The glorious Hackney Empire goes grimey for the Arcola’s astonishing opera festival

(c) Alex Brenner
HEmpire E8 020115 © DavidAltheer@gmail.com
Empire of opulence. Rehearsing Wagner, Paul Carey Jones (the Wanderer) and director Julia Burbach

* Update Sunday 7 August 2022: today is your last chance to see performances of  either/both grand operas. Julia Burbach’s shortened productions will give you outstanding singing, immaculate playing by the Orpheus Sinfonia and Wagner’s epic-sounding music (pity about his complicated and crazy plots). It is a rare opportunity: just this once, forsake the sunshine for several hours in a superbly restored classic of the theatre world

 

TWO OF HACKNEY’S MOST powerful cultural forces have come together for the highlight show of an annual festival that observers once thought was far too ambitious for one of London’s poorer boroughs.

Dalston’s Arcola Theatre, home to drama so imaginative it won a worldwide reputation, and the Hackney Empire, which long ago found a way to get ethnic minority audiences into theatre seats, are combining for a Grimeborn double bill of Richard Wagner operas from the Ring Cycle.

Started 15 years ago with Arcola fingers crossed, the alt-opera Grimeborn quickly became good box-office. The evocatively named series — think Noughties grime music, think Glyndebourne opera — was devised by Arcola co-founder Mehmet Ergen after an idea that emerged from a Battersea Arts Centre opera festival.

HEmpire©DA16fans: © David.Altheer@gmail.com Hackney Empire panto Sleeping Beauty, Mare St, London E8, 011216
Fan-tastic: enthusiastic applause from the fans in the Hackney Empire gallery

The Arcola theatre company was named after the Dalston E8 street in which it first set up — in an abandoned sweatshop. The theatre later migrated to more central, and practical, premises near Dalston junction.

The Empire story goes back to the mid-’80s when impresarios Claire and Roland Muldoon decided to save a grand theatre in Mare Street that was cruelly made to hide its ornate, Victorian-baroque interior fittings under false ceilings and bland decoration as it operated as a bingo hall.

© david.altheer@gmail.com
Ergen: opera-lover

The productions of this Grimeborn are likely to be as creative as previous seasons’ presentations, one of which somehow persuaded audiences — well, almost — that they were under water and watching sirens writhe in the legendary Rhine.

Never were Wagner’s epic fairytales such fun. They were superbly sung and acted, too, and well accompanied by a small band.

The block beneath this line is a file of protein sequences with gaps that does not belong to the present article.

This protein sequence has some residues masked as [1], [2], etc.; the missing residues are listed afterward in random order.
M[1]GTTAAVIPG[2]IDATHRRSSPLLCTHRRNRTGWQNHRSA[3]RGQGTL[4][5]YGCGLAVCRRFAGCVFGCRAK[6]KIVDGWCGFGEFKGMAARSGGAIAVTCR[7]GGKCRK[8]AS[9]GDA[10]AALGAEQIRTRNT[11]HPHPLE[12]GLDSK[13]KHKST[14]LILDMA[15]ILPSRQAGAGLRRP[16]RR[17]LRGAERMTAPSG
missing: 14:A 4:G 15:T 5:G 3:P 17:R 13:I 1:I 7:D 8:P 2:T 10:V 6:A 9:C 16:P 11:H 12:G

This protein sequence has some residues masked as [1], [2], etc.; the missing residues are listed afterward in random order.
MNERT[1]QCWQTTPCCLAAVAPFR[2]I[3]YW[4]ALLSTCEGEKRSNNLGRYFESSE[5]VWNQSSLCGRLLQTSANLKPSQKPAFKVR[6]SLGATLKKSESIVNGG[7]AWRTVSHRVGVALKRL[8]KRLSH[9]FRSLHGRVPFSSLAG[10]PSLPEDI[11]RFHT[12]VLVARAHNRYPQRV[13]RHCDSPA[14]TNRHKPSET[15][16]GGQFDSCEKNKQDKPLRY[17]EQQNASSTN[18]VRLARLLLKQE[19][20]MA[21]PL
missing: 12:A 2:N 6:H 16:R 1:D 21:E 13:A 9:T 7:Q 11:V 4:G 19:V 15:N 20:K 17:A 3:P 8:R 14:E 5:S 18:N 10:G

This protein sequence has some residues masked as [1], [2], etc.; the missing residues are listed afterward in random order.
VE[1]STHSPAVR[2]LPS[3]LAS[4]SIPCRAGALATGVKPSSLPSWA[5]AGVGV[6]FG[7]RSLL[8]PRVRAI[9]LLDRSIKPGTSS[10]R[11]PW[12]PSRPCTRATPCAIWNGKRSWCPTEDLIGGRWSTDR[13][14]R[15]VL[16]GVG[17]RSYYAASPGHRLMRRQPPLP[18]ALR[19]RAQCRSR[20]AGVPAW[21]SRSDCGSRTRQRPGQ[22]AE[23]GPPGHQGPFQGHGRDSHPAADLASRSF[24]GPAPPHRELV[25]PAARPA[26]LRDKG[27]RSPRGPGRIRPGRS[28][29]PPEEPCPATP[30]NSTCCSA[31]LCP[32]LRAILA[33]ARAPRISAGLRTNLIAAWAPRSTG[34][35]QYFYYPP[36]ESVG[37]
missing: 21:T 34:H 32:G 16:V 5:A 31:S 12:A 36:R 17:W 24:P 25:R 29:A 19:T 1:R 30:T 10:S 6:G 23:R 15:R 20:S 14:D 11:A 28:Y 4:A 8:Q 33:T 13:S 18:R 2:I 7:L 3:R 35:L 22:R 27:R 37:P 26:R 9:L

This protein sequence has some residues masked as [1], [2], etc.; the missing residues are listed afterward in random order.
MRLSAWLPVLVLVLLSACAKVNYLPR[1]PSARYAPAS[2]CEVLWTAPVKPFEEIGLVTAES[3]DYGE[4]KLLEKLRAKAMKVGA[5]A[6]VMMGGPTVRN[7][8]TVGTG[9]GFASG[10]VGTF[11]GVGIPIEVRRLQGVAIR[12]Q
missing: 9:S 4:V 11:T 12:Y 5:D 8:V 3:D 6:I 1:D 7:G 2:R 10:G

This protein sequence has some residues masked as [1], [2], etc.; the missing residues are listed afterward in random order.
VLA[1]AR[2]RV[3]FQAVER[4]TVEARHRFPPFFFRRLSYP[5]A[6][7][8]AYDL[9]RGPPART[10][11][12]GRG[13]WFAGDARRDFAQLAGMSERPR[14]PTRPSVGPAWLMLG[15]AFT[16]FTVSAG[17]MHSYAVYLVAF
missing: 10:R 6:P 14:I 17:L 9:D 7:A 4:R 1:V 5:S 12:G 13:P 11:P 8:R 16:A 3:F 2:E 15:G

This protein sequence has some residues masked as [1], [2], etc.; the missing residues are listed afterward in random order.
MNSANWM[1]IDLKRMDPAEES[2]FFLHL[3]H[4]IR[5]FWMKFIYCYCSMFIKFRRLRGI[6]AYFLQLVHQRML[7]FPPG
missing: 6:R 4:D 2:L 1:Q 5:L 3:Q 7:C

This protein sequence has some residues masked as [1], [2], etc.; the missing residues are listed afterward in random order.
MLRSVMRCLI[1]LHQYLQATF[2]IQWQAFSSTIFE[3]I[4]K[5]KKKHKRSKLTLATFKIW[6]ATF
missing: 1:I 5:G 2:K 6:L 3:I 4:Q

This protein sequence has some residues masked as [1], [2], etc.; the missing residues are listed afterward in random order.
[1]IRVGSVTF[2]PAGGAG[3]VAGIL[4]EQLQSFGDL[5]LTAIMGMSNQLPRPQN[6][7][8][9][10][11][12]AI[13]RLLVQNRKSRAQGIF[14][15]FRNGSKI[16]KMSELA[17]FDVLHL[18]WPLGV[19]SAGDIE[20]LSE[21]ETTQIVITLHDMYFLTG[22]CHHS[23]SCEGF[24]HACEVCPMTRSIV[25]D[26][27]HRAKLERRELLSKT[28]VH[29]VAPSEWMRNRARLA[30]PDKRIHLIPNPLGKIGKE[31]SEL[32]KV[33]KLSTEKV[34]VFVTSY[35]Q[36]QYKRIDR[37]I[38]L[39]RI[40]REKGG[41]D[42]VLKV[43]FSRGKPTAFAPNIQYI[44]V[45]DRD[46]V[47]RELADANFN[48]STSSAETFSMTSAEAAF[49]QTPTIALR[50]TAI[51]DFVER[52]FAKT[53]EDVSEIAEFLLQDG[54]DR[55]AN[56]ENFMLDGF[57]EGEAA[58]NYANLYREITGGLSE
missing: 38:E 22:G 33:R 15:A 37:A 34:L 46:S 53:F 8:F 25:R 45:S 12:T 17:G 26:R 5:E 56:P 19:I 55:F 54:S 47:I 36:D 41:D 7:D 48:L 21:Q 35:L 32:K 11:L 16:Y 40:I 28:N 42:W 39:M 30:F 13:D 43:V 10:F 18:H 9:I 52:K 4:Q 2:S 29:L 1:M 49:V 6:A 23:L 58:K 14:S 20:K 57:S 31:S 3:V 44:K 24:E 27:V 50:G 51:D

The festival’s HMS Pinafore will give the Gilbert and Sullivan musical a fashionably anti-imperialist tone; The Boatswain’s Mate by Ethel Smyth is re-set not in the late dame’s era but in the 1950s; Sumida River in Sign Language, will up the diversity stakes and the jazzy, poppy Sin The Musical, by John-Michael Mahoney, is a world premiere.

None of those appeal? Check the site because there are nine other productions.

Wagner’s Siegfried and Götterdämmerung will sensibly be staged at the spacious (the auditorium, not the seats) Empire in what is being termed “innovative reduction”.

JuliaBurbach©DA22: © DavidAltheer@gmail.com JuliaBurbach at Hackney Empire with mother 060822
Proud mother: German opera director Julia Burbach with her Mutti at the Empire last night

Both operas will be sung in German (tilt your eyes up for the  English surtitles).

Neither opera is more than two hours (no intervals). At last, the Ring Cycle cut to posterior-friendly length.

David Altheer 230722

* Grimeborn, Tues 26 July 2022-Sat 10 September 2022. Arcola Theatrebelow, 24 Ashwin Street, Dalston E8 3DL; Hackney Empire, 291 Mare Street E8 1EJ

Arcola©DA13: © david.altheer@gmail.com Theatre Ashwin St Dalston London aE8 June 2013

* Backstory: Arcola, 20 cutting-edge years; Million-pound Arcola move; Turkish lesson for Hackney; A Dalston music fest; Hackney group makes theatre work for youngsters

* Siegfried rehearsal pic © Alex Brenner. Others © DavidAltheer@gmail.com, and for sale for reproduction.

* Emboldened underscored words in most cases indicate a hyperlink, a reader service rare among websites. If a link does not work, it is probably because the site to which the URL refers has not been maintained. 

* Links to articles in The Guardian do not imply any approval of that newspaper’s historic slavery links.

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